Inclusion criteria were all primary TIs performed in the participating pediatric ICUs from 2016 to 2020. Secondary TI (i.e., exchange of an existing endotracheal tube for a new tube) were excluded. The first course (defined as initial set of method and approach with a set of medications) of each TI encounter was used for analysis [4, 5]. Study data were collected through the NEAR4KIDS multicenter airway management quality improvement (QI) database. Datapoints included patient, provider, and practice characteristics such as demographics, procedure indication, difficult airway features, primary laryngoscopist discipline and training level, and clinical outcomes. Data were collected, verified, and entered by each site in accordance with previously established operational definitions and the site-specific compliance plan to ensure the capture of > 95% of all TIs. AO use for each intubation was also collected.

Outcome definitions

The primary outcome was the occurrence of any adverse TIAE, as defined in the NEAR4KIDS operational definitions (Additional file 1: Table A). Secondary outcomes included the occurrence of severe TIAEs, need for multiple attempts, and occurrence of peri-intubation hypoxemia. Multiple attempts were defined as greater than 2 laryngoscopy attempts. Peri-intubation hypoxemia was prospectively defined as oxygen desaturation below 80% for TIs in which patients were able to be pre-oxygenated to at least 90% [20, 21].

Apneic oxygenation (AO) intervention

A rigorous implementation strategy was adopted, using a specifically developed toolkit which included the following requirements: local quality improvement leadership endorsement, ICU staff education before AO rollout, adoption of universal AO use for all primary TIs, updating TI safety bundle checklist with an AO prompt, and site-level data feedback with adherence data for AO use and adverse outcomes (Additional file 2: Document A). AO was delivered via a standard soft, simple nasal cannula of an age-appropriate size. For better feasibility, oxygen was not heated or humidified. The following oxygen flow rates via nasal cannula were recommended: a minimum of 5 L/min for infants less than 12 months, 10 L/min for children from 1 to 7 years, and 15 L/min for children 8 years and older. These guidelines were based on multicenter NEAR4KIDS consensus and previous adult evidence [13]. Placement of the nasal cannula was advised to be performed either before induction or soon after induction in accordance with the child’s tolerance of the nasal cannula. If a child was receiving heated humidified high-flow oxygen therapy with a flow at or greater than the flow recommended for the age category, we endorsed the use of the same flow rate through the system already in place, with an increase in the fraction of inspired oxygen (FiO2) to 1.00. If the child was being treated with noninvasive positive pressure ventilation, we advised placement of the nasal cannula at the time of induction or when the providers began manual bag-mask ventilation.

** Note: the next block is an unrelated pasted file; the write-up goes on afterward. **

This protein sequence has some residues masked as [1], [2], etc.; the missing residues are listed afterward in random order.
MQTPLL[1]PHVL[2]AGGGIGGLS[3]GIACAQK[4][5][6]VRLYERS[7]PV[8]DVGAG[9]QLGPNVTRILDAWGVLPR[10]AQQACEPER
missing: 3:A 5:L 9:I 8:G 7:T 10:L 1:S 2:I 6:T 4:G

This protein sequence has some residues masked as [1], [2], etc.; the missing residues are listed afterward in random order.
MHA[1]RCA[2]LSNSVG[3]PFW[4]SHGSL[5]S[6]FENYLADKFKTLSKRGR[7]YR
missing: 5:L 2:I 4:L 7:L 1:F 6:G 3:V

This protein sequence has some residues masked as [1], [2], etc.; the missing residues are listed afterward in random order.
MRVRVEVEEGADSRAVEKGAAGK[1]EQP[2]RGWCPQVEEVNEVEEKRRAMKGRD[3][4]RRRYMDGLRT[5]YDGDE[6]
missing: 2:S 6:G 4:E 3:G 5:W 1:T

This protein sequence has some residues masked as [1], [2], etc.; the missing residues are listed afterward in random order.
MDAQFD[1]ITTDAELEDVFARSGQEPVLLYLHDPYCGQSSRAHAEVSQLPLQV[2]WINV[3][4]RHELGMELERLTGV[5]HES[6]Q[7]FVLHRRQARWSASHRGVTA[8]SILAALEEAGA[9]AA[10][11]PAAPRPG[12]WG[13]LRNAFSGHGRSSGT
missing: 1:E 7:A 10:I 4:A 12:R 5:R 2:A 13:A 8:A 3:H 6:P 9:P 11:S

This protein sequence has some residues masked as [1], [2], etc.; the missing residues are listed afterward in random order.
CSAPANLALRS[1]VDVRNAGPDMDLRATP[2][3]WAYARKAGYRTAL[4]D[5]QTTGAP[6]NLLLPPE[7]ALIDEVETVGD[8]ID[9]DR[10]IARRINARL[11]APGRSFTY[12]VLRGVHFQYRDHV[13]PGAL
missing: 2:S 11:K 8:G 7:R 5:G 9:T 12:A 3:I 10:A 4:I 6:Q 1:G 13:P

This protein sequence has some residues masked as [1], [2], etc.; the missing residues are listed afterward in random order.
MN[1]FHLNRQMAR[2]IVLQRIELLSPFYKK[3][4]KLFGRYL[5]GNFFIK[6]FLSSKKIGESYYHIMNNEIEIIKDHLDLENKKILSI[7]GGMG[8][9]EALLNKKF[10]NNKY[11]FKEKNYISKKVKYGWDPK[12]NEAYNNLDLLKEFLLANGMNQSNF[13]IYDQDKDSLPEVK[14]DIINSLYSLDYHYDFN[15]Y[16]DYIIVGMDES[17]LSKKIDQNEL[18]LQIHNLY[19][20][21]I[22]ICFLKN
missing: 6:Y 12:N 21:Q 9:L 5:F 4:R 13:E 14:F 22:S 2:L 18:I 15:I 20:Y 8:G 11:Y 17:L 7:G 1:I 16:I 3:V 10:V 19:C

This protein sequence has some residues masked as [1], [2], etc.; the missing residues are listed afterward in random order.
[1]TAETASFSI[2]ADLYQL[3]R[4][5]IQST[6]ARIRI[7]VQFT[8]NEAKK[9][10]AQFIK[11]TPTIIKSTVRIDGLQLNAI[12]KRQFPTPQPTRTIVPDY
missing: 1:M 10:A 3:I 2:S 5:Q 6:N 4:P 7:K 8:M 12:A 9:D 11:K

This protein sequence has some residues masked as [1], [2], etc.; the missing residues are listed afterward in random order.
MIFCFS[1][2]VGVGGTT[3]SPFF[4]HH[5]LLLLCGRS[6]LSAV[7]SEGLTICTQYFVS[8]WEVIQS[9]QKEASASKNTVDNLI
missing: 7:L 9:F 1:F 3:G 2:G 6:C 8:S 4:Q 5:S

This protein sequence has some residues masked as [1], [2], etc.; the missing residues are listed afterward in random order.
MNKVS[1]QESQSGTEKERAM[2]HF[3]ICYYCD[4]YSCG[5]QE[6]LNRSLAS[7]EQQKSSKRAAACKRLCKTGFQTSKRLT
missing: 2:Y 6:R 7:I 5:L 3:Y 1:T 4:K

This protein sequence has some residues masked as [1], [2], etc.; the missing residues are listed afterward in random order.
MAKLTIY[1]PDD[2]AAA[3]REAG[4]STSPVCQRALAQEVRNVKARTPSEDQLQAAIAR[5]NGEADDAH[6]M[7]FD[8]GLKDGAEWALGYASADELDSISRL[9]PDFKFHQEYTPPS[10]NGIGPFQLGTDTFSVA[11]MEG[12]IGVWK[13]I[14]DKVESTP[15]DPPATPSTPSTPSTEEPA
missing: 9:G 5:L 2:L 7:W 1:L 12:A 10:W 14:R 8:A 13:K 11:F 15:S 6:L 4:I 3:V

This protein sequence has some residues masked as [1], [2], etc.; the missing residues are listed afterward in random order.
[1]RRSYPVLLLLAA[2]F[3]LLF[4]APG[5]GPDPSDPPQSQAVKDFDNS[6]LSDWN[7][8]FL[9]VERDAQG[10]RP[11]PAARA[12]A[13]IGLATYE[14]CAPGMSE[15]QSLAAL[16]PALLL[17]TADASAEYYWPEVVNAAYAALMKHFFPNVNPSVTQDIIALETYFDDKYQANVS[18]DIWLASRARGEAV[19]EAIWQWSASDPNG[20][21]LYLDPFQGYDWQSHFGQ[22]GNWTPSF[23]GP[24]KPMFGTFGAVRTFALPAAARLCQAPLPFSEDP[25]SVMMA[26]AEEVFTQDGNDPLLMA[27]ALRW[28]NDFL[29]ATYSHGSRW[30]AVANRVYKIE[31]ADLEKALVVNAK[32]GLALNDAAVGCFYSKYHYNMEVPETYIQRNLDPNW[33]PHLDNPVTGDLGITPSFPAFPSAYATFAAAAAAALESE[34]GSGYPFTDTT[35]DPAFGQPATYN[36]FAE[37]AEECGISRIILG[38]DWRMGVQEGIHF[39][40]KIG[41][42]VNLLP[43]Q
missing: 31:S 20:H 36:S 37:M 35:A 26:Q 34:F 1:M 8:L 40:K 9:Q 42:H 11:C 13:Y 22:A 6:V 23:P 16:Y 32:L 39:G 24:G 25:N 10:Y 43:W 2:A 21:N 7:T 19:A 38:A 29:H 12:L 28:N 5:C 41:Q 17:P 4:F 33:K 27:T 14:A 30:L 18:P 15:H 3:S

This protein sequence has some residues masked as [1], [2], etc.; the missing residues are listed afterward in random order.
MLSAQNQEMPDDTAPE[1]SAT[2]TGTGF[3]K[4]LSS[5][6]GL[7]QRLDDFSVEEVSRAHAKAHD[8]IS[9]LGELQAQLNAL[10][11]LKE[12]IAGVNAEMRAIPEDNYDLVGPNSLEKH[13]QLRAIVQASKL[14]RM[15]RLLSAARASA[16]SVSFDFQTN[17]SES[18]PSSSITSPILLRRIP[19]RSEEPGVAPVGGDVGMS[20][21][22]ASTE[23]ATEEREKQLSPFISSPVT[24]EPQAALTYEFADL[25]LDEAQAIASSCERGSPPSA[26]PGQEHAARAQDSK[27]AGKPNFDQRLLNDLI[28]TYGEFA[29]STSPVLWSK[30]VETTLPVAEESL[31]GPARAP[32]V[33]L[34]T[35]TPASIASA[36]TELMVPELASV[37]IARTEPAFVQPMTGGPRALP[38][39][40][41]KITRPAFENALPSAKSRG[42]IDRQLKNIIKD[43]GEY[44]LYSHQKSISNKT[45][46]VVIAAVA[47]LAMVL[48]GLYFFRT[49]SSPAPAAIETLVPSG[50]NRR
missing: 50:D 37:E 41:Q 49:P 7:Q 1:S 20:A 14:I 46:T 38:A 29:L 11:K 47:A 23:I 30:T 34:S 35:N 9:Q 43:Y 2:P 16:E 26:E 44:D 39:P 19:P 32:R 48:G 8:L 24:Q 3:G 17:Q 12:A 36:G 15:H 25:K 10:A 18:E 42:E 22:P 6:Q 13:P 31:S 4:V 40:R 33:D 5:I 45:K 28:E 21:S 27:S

Statistical analyses

For summary statistics, categorical variables were described as a number and percent and evaluated with Chi-square or Fisher’s exact test. Non-normally distributed continuous variables were reported as median and interquartile ranges (IQR) and evaluated using Wilcoxon rank-sum test. All statistical analysis was performed using Stata 15.1 (Stata Corp, College Station, TX, USA). A two-sided p value of less than 0.05 was considered statistically significant.

In our primary analysis, we evaluated the effectiveness of the AO intervention, comparing the rate of adverse TIAEs among children who received TI with AO versus without AO, from January 2016 to December 2020. As our data were clustered by site (i.e., multiple TIs per site), we constructed a hierarchal data structure and analyzed the data using a generalized estimating equations (GEE) logistic regression model using an independent correlation structure. We similarly performed the analyses for the secondary outcomes.

In the secondary analysis, we also adjusted for subject-level covariates. This process included the identification of candidate covariates based on a priori knowledge related to the patient, provider, and practice characteristics on AO use and the primary outcome. Conservatively, we also included the covariates with the association with AO use at p < 0.1 level. We also conducted subgroup analyses to identify heterogeneity in the effect of AO on the primary outcome. p < 0.1 was considered as significant for heterogeneity.